All in all, Reichenbach Hall is a great addition to corporate landscape of Midtown Manhattan. With plenty of seating, a fairly authentic menu, a friendly and informed waitstaff, and over a dozen new and old style German beers on tap, it seems like a great after-work spot, and a worthwhile trip for my fellow uptowners who aren’t up for the longer trek to Brooklyn or the LES. I still need to try out some of the other beer halls and biergartens in the city to see how Reichenbach measures up, but for now I’m more than happy to stop by again and introduce more of my friends to the wonders of the Wow Pretzel.

 

Reichenbach Hall

5 W. 37th St (between 5th and 6th)

https://www.facebook.com/pages/Reichenbach-Hall/133720086731508

Snackshots

In the spirit of mixing things up (slash a thinly veiled attempt at proving I am actually taking more pictures when I eat/make things), I thought I would use this post as a brief retrospective of some of the delicacies from December and January that didn’t quite make it into the spotlight. Consider this a tour of the minor league, if you will.

Mulled wine from Radegast

Mulled wine from Radegast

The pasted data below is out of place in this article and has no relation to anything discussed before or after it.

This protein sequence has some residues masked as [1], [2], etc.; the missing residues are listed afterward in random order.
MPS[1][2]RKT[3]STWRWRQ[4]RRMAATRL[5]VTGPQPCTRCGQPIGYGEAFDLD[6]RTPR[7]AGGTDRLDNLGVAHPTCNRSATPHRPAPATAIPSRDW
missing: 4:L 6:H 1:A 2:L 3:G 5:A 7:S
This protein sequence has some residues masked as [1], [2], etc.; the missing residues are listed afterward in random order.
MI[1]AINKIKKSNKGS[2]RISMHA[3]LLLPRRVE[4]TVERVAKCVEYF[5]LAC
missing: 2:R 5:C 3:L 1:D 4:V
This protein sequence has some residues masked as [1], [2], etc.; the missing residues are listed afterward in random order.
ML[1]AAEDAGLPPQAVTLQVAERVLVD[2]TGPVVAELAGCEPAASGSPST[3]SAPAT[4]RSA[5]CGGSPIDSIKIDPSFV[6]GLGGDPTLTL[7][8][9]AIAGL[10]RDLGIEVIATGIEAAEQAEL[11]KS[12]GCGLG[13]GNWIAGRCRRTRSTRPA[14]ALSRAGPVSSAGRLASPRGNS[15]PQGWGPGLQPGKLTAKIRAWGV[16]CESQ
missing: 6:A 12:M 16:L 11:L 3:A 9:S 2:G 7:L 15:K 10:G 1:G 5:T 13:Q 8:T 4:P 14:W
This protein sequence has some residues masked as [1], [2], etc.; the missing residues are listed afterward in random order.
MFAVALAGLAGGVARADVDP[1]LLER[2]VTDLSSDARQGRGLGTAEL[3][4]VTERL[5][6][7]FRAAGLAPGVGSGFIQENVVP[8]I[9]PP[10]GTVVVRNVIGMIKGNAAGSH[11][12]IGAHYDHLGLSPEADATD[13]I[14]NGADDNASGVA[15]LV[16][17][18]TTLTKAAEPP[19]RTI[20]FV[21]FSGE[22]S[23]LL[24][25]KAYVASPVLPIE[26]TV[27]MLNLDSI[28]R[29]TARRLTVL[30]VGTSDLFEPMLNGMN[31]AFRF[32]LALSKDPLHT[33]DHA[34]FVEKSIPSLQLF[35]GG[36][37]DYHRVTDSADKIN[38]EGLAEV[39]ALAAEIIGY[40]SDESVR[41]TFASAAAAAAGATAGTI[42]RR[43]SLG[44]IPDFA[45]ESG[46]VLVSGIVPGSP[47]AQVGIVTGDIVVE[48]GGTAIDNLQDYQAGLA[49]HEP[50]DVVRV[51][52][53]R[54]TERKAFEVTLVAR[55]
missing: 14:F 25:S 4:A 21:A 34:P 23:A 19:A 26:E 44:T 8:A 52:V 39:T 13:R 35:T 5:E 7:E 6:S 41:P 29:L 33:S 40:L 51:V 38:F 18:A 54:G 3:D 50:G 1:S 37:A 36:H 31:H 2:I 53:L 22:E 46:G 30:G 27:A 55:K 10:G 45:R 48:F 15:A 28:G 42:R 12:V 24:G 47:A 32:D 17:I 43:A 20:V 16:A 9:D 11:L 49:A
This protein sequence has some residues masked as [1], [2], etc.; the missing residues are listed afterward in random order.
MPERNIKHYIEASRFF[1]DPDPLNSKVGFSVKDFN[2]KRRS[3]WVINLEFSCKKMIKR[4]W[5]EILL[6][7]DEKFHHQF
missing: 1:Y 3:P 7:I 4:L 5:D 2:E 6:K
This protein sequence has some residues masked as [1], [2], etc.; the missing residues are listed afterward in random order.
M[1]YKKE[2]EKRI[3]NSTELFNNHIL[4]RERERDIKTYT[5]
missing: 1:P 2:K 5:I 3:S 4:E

I discovered my absolute favorite type of warm cocktail this winter — mulled wine. I used to be all about spiked apple cider, but as my beverage tastes have moved away from sweeter drinks, I found myself ordering mulled wine (and making it at home) more and more often. I’m a sucker for autumnal/wintry spices — cloves, nutmeg, cinnamon, I find myself constantly cold, and I’m hoping to expand my taste for red wine, so you really couldn’t give me a better drink than mulled wine. This particular glass came from Radegast Hall & Biergarten in Williamsburg, and was a great combination of citrus, spice, and slightly sweetened red wine. I really recommend checking Radegast out — it’s the first beer hall I’ve been to in NY, so I don’t have much to compare it with, but I enjoyed my wine, the hefeweizen I also ordered, and the German-esque food on the menu. As for space itself, the hall appears to be a converted factory, so for once in NY there’s actually plenty of space. One side of the hall is dominated by an enormous bar and smaller surrounding tables, and the other side holds the kitchen/grill and a dozen or so picnic tables.  I could see it getting a little crowded on weekend nights, but on a Saturday afternoon it was bustling without being raucous, and you can’t really argue with a Bavarian band providing the soundtrack for your daydrinking.